Malajube – La Caverne album review

Malajube returns with La Caverne, a brief but well-realised collection of scintillating indie rock. Canada’s biggest Francophone band has stuck to it’s guns a fourth time by writing their lyrics exclusively in French, despite a burgeoning English-speaking fan base and the promise of more widespread appeal. La Caverne was recorded over four months in a house in Morin Heights, Quebec – just outside Laval – a home studio the four piece dubbed a “geodesic modern cave”.

The album is compositionally dense and reliant on melody and chords instead of production flourishes. As well as La Caverne works as a cohesive full-length, each song can be singled out of context without sounding any less impressive. A tight rhythm section underpins each song with brimming confidence, the perfect compliment to singer/lead songwriter Julien Mineau’s melodic impulses.

The main progression in “Sangsues” recalls the Black Keys – though it would need to be a spookier incarnation of the blues rock duo than we’re used to – at first but takes off in a direction that is wholly Malajube. “Le Blizzard” is Phoenix if they sung in their native tongue – it’s more accelerated and electric in it’s approach than most of the album and is one of La Caverne’s most discernable tracks. A Strokes influence manifests occasionally throughout the album, most notably on “Ibuprofene”, the lead guitar tone readily inviting comparisons to Albert Hammond Jr. The final track, “Chienne folle” is permeated by a heavily distorted guitar which ascends into a ‘proper’ progression that trades with a quiet bridge and back again in the first three minutes, before the track goes completely silent for forty seconds. A shaker signals the second part of the song and then the entrance of a haunted prog-style riff doubled with a Crystal Castles-esque arpeggiator marks the end of a satisfying and often ominous (and as a result, sometimes kitschy) album. The spooky synth parts and relentlessly jovial melodies can be overbearing if one is listening in an irritable mood – and one could argue the album boasts a sort of “Haunted Mansion” (of indie rock) appeal, but this only seems to generally cheapen Malajube’s formidable instrumental and song-writing chops.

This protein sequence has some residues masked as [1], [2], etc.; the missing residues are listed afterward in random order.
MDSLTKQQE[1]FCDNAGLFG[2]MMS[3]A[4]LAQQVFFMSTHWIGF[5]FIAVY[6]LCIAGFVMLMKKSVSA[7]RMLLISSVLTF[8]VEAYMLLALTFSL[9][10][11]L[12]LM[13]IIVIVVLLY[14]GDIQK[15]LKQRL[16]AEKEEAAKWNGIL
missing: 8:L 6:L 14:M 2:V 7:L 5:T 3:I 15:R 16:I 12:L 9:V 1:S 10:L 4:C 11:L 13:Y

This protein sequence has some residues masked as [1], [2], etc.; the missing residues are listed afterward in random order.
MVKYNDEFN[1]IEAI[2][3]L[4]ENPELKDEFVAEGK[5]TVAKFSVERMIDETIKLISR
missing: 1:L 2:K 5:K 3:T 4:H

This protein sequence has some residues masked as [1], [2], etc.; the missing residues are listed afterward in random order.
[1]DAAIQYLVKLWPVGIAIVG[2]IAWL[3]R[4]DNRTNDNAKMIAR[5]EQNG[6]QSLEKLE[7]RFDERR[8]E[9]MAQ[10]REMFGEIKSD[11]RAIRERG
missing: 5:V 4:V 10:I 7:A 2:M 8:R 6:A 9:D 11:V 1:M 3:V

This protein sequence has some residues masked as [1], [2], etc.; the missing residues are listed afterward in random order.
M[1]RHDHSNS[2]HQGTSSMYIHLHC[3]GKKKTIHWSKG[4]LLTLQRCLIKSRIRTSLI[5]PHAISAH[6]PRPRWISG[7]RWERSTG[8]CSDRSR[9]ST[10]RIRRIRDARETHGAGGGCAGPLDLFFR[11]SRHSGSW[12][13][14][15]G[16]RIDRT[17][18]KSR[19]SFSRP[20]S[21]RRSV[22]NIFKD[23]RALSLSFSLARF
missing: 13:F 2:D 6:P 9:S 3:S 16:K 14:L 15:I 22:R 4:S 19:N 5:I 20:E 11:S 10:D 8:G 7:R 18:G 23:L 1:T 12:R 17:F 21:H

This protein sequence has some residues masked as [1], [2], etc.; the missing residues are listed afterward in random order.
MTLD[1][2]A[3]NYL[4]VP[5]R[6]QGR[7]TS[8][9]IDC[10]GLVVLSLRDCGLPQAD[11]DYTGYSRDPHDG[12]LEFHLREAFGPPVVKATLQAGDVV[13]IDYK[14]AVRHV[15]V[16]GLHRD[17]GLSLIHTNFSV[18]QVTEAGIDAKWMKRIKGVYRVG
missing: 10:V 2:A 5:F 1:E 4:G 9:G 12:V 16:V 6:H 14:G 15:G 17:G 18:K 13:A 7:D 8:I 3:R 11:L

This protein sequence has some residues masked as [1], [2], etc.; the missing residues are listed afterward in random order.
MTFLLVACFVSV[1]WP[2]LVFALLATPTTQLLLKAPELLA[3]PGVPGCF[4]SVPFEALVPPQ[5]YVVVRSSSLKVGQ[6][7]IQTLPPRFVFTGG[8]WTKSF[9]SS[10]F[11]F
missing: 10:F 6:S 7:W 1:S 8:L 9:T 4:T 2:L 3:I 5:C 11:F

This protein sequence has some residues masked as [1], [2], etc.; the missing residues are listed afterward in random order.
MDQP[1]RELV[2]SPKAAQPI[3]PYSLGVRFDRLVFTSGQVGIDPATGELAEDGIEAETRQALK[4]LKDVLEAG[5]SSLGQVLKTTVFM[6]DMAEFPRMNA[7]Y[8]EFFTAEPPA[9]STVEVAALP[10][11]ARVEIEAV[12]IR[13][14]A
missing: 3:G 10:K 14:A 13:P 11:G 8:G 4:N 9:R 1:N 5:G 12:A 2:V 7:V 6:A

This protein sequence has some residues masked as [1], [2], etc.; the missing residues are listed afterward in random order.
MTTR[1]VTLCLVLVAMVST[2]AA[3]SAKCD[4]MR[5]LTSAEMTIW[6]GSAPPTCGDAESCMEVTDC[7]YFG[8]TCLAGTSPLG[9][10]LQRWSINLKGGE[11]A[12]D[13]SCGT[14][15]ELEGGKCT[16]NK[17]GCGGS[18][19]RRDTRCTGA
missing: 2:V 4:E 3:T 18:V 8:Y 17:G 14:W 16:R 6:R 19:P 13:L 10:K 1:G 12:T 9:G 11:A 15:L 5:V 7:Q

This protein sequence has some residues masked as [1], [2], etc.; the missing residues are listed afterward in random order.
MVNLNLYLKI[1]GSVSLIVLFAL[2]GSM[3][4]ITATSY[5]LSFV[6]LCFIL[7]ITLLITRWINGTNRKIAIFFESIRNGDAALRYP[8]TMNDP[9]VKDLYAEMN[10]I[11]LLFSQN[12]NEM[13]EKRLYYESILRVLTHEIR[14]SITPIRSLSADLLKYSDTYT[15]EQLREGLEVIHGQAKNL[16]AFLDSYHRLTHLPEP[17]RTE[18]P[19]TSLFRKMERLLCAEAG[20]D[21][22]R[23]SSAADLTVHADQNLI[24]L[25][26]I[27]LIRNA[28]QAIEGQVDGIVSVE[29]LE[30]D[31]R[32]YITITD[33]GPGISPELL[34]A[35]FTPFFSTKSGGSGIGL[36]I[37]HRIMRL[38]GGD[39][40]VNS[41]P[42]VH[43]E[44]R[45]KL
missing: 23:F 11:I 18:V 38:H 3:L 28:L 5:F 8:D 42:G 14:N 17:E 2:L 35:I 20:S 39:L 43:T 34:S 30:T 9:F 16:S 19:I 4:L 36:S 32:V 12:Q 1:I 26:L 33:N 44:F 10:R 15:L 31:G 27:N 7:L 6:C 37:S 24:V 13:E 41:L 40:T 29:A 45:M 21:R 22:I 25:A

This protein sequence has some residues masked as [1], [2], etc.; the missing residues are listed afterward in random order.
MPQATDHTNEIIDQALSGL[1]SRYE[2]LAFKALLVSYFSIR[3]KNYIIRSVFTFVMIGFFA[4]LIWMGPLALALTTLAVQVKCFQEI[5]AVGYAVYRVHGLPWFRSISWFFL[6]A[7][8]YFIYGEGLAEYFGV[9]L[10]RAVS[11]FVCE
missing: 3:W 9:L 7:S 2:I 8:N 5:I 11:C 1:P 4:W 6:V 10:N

Without the ability to understand the majority of the lyrics, there is naturally more of a focus on vocal melody and atmosphere. The reason Malajube has found success outside of their Francophone audience is undoubtedly related – they have a formidable sensibility when it comes to arrangement, melody and progression that allow listeners to enjoy their music regardless of the language barrier.

La Caverne is out now on Dare to Care Records.

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